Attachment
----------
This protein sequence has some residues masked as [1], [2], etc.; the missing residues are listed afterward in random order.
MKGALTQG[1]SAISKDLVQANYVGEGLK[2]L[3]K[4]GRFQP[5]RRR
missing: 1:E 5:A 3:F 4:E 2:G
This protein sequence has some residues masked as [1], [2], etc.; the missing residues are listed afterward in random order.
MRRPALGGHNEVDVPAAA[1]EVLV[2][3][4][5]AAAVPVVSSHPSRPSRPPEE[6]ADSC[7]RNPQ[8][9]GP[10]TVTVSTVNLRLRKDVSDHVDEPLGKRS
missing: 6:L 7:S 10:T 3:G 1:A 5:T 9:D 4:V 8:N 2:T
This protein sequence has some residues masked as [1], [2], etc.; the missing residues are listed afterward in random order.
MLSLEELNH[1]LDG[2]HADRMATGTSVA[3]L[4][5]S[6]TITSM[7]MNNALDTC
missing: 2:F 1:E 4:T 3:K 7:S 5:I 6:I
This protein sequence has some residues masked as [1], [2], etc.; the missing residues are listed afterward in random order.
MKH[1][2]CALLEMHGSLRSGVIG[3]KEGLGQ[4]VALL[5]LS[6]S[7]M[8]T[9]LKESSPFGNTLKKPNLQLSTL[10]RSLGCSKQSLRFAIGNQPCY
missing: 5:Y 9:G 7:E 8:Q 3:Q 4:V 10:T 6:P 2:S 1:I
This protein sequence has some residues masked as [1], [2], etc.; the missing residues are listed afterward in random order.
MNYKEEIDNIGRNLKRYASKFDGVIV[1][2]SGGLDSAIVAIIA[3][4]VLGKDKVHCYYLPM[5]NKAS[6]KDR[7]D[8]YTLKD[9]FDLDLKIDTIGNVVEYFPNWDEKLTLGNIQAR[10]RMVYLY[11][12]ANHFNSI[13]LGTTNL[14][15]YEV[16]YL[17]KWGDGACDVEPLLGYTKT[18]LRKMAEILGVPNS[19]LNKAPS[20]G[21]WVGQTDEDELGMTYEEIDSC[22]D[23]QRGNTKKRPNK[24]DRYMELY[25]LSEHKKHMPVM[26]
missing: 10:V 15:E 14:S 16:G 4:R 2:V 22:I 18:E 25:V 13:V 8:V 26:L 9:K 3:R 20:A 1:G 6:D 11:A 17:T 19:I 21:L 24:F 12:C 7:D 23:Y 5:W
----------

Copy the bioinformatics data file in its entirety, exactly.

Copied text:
This protein sequence has some residues masked as [1], [2], etc.; the missing residues are listed afterward in random order.
MKGALTQG[1]SAISKDLVQANYVGEGLK[2]L[3]K[4]GRFQP[5]RRR
missing: 1:E 5:A 3:F 4:E 2:G
This protein sequence has some residues masked as [1], [2], etc.; the missing residues are listed afterward in random order.
MRRPALGGHNEVDVPAAA[1]EVLV[2][3][4][5]AAAVPVVSSHPSRPSRPPEE[6]ADSC[7]RNPQ[8][9]GP[10]TVTVSTVNLRLRKDVSDHVDEPLGKRS
missing: 6:L 7:S 10:T 3:G 1:A 5:T 9:D 4:V 8:N 2:T
This protein sequence has some residues masked as [1], [2], etc.; the missing residues are listed afterward in random order.
MLSLEELNH[1]LDG[2]HADRMATGTSVA[3]L[4][5]S[6]TITSM[7]MNNALDTC
missing: 2:F 1:E 4:T 3:K 7:S 5:I 6:I
This protein sequence has some residues masked as [1], [2], etc.; the missing residues are listed afterward in random order.
MKH[1][2]CALLEMHGSLRSGVIG[3]KEGLGQ[4]VALL[5]LS[6]S[7]M[8]T[9]LKESSPFGNTLKKPNLQLSTL[10]RSLGCSKQSLRFAIGNQPCY
missing: 5:Y 9:G 7:E 8:Q 3:Q 4:V 10:T 6:P 2:S 1:I
This protein sequence has some residues masked as [1], [2], etc.; the missing residues are listed afterward in random order.
MNYKEEIDNIGRNLKRYASKFDGVIV[1][2]SGGLDSAIVAIIA[3][4]VLGKDKVHCYYLPM[5]NKAS[6]KDR[7]D[8]YTLKD[9]FDLDLKIDTIGNVVEYFPNWDEKLTLGNIQAR[10]RMVYLY[11][12]ANHFNSI[13]LGTTNL[14][15]YEV[16]YL[17]KWGDGACDVEPLLGYTKT[18]LRKMAEILGVPNS[19]LNKAPS[20]G[21]WVGQTDEDELGMTYEEIDSC[22]D[23]QRGNTKKRPNK[24]DRYMELY[25]LSEHKKHMPVM[26]
missing: 10:V 15:E 14:S 16:G 4:R 2:V 22:I 18:E 25:V 13:V 8:V 26:L 9:K 3:R 20:A 1:G 6:D 11:A 17:T 19:I 21:L 24:F 12:C 7:D 23:Y 5:W